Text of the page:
January Top of the Month Club 2017

Last weekend it got so cold that I finally put on my purple winter jacket. Even though the cold was keeping me from working in my studio, I decided that it was not too cold to visit the local camellia nursery, Camellia Forest.
At Camellia Forest there are rows of protective cold-frame type greenhouses to walk through. It turned out that a thirty-five degree day with complete cloud cover wasnt everyones ideal for visiting a plant nursery and so I had the pleasure of having the nursery to myself. Upon entering the first house, I discovered that the camellias were arranged by age; this house was full of one-year-old plants. Most of the plants barely came to my calves; they were so small that the greenhouse felt empty even though the ground was covered with potted plants. As I walked the length of the house, I began to ponder the word nursery and concluded that it was an apt word and fitting to the circumstances: these plants were just babies! And like babies, they were going to need plenty of appropriate nurturing. For the patient, caring gardener with a good imagination, this was a greenhouse full of possibilities.
The next greenhouse had an empty feel about it too, despite being filled wall-to-wall with plants. These plants were two-years-old; they came almost to my knees and a few precocious ones reached a little higher. Blooms were visible here and there, but these plants still had a lot of growing to do perfect for a wise gardener who knew how to chaperone adolescent plants.
I was completely unprepared for what came next; entering the third greenhouse gave me jolt, like arriving to a party that was already in full swing. The house was filled from side to side and top to bottom with blooming camellias that were chest-high and taller. Flowers in all shades of pink and red were mixed in with bright whites; many flowers were bi-colored and some were striped like peppermint candy. The flower shapes were all different too there were peony shapes and rose shapes and anemone shapes, with single or double petals, in either formal or irregular arrangements; it seemed that there was a camellia flower in every possible combination of color, shape, and type.
As I was walking through this kaleidoscope of a greenhouse, musing that these plants fitted my cavalier gardening style, the sun broke through the cloud cover and butterscotch colored light raked through the greenhouse from the southwest. To my delight, the glossy darker foliage suddenly flushed golden green and the lighter foliage glowed chartreuse. In this spectacular moment, it seemed that I truly was at the edge of a camellia forest. Welcome to Camellia Forest, our January 2017 Top of the Month Club!?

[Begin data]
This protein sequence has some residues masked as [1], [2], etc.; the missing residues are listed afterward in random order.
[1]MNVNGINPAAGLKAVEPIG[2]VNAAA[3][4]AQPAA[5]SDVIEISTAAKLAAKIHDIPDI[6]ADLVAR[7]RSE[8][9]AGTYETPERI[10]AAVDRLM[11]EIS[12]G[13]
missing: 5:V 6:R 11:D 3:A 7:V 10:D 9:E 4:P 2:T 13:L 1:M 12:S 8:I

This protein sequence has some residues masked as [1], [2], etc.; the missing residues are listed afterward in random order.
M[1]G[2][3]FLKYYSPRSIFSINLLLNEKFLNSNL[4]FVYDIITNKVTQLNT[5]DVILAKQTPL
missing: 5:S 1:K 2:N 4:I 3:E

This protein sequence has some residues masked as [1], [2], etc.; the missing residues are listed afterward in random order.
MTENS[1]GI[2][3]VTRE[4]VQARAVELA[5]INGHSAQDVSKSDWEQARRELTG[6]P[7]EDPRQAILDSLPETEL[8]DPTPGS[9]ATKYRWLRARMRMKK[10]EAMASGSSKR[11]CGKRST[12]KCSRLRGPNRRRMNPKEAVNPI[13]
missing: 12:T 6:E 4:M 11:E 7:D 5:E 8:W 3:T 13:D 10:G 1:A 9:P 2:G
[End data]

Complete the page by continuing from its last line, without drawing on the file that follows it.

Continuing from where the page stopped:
Our wool this month is Superfine Merino. At 19 microns, this wool is incredibly soft. It loves to be spun fine with lots of twist but it also loves to coil and beehive! If you havent spun merino before, you are in for a treat!

Our wool/silk blend this month is new to TOMC: 80/20 Organic Polwarth/Cultivated Silk. Easier to spin than merino, Polwarth has a bouncy feel and a matte glow which gleams with the addition of cultivated silk.

The tonal colorway this month is Winter Teal.
Happy Holidays and Happy New Year!
Our Instagram tag for January is #threewatersfarm.

Warm regards,
Mary Ann and Stephen

Situated on a hill overlooking the Haw River, Three Waters Farm looks out over a mixed terrain of fields, woods, and water in the piedmont of North Carolina. We moved here in 1989 with the intent to raise our family on a working homestead. Initially we produced a mix of organic vegetables, cut flowers, goat cheese, and baked goods at the Carrboro Farmers' Market.
Since 1997, we have focused on making products from our sheep's wool and our goat's milk. We produce a variety of hand-painted yarns, and spinning fibers, and from our goat's milk, we make Goat's Milk True-soap, using our own special recipe.

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Three Waters Farm
P.O. Box 100,
Saxapahaw, North Carolina 27340

Toll Free: 866-376-0378
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Email: [email protected]

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